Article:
New Solaire chef Stefen Shatto and a dessert dish he calls the “Birds & Bees Nest."
(Via Instagram)
Food & Drink

Lily Belli on Food: Solaire’s makeover, Maui fundraisers & Rocky Mountain oysters

Welcome to Lily Belli on Food, a weekly food-focused newsletter from Lookout’s food and drink correspondent, Lily Belli. Keep reading for the latest local food news for Santa Cruz County — plus a few fun odds and ends from my own life and around the web.

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... Solaire restaurant at Hotel Paradox in Santa Cruz is experiencing a metamorphosis that is nearing completion. The restaurant has been completely renovated and expanded over the past few months and will reopen this fall with a new look, new menus and new chef. Santa Cruz native Stefen Shatto will take the helm, and I’m looking forward to talking to him about his plans for Solaire 2.0. In the meantime, you can get a sneak peek at a few dishes that might make it onto the new menu on his Instagram page, and I have to say, I’m impressed. Watch for a preview and interview with Shatto as fall approaches.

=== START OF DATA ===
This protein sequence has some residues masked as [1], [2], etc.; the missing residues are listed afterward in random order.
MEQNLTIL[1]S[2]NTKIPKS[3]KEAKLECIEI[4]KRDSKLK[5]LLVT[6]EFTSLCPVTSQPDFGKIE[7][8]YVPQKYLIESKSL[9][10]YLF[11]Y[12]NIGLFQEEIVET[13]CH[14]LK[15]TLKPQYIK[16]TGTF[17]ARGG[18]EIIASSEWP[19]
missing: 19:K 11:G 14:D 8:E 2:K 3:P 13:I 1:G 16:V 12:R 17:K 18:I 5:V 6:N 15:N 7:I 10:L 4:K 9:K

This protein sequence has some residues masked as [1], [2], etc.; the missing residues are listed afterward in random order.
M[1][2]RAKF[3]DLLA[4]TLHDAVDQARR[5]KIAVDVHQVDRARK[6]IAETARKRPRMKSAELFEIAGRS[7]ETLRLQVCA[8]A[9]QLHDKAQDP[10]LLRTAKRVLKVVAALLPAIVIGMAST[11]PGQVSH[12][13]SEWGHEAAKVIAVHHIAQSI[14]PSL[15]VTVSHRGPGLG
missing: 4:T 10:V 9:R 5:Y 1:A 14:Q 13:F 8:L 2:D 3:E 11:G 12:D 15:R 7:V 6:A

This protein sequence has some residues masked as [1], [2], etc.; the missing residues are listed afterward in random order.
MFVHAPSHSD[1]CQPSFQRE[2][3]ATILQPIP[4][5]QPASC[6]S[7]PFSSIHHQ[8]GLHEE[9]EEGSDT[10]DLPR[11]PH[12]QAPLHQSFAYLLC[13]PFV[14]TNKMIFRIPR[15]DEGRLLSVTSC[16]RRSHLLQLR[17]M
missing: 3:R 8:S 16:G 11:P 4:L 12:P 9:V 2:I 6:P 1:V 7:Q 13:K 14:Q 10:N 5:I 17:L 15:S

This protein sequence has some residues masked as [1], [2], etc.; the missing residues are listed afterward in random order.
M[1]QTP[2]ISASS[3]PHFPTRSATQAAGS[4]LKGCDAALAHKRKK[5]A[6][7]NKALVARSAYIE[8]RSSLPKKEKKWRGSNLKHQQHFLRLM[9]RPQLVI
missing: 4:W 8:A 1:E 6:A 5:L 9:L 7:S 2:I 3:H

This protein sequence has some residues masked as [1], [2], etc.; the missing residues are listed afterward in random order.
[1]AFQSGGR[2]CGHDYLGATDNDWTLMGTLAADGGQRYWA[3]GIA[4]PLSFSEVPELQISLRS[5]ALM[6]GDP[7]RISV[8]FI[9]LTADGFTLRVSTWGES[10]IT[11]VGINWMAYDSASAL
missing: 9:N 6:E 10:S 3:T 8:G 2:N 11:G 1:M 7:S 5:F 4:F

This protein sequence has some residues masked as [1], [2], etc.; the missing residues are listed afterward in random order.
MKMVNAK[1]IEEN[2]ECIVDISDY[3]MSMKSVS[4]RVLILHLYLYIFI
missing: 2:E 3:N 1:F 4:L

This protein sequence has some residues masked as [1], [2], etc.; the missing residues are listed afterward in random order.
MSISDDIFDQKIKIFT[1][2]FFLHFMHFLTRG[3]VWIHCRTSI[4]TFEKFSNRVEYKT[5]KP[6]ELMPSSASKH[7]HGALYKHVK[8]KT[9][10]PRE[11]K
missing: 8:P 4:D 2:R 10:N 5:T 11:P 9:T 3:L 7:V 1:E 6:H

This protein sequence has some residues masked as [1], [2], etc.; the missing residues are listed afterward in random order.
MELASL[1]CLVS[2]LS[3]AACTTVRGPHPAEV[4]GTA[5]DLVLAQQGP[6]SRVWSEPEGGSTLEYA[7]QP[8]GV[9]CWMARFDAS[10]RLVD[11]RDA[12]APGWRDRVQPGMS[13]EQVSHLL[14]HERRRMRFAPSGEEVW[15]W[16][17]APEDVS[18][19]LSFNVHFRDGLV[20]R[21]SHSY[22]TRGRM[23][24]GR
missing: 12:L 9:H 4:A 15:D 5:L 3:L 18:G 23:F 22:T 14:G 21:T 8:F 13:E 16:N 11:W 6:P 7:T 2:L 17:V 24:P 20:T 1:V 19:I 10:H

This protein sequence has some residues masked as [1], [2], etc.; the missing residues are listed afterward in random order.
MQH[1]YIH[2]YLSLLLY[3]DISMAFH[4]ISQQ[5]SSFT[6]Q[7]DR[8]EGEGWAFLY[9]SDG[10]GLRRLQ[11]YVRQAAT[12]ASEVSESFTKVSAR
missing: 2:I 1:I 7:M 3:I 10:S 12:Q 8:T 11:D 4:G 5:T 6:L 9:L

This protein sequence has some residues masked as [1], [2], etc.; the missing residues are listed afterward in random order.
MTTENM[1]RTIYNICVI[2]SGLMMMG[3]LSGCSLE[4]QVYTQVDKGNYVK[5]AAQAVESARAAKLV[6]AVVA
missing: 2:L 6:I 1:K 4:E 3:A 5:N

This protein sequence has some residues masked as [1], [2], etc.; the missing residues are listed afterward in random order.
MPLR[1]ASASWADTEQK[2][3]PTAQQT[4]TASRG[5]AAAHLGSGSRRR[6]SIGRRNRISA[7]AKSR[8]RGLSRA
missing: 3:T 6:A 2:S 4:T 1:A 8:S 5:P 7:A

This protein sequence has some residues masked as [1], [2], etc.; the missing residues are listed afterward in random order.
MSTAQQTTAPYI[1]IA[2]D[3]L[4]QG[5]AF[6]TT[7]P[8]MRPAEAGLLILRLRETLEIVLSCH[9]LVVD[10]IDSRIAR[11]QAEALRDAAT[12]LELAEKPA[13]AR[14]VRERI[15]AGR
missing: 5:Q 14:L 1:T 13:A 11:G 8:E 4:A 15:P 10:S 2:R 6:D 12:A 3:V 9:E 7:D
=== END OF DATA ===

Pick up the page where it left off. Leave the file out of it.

A man stands amid the wreckage of Lahaina, Maui
A man stands amid the wreckage in downtown Lahaina, Maui.
(Robert Gauthier / Los Angeles Times)

… Two island-inspired restaurants are fundraising for the people of Maui and the town of Lahaina, which was destroyed in a catastrophic fire Aug. 8. Hula’s Island Grill in downtown Santa Cruz designated Mondays through October as “Maui Mondays.” On these days, 100% of the restaurant’s proceeds will be donated to the Hawai’i Community Foundation – Maui Strong Fund and Maui United Way.

Pono Hawaiian Grill, which has locations in Santa Cruz, Capitola and San Jose, partnered with Santa Cruz Surf Shop to create a line of “Maui Strong” T-shirts and sweatshirts featuring the Hawaiian restaurant’s shaka sign logo. All of the proceeds will be donated to the Hawai’i Community Foundation. Find out more here.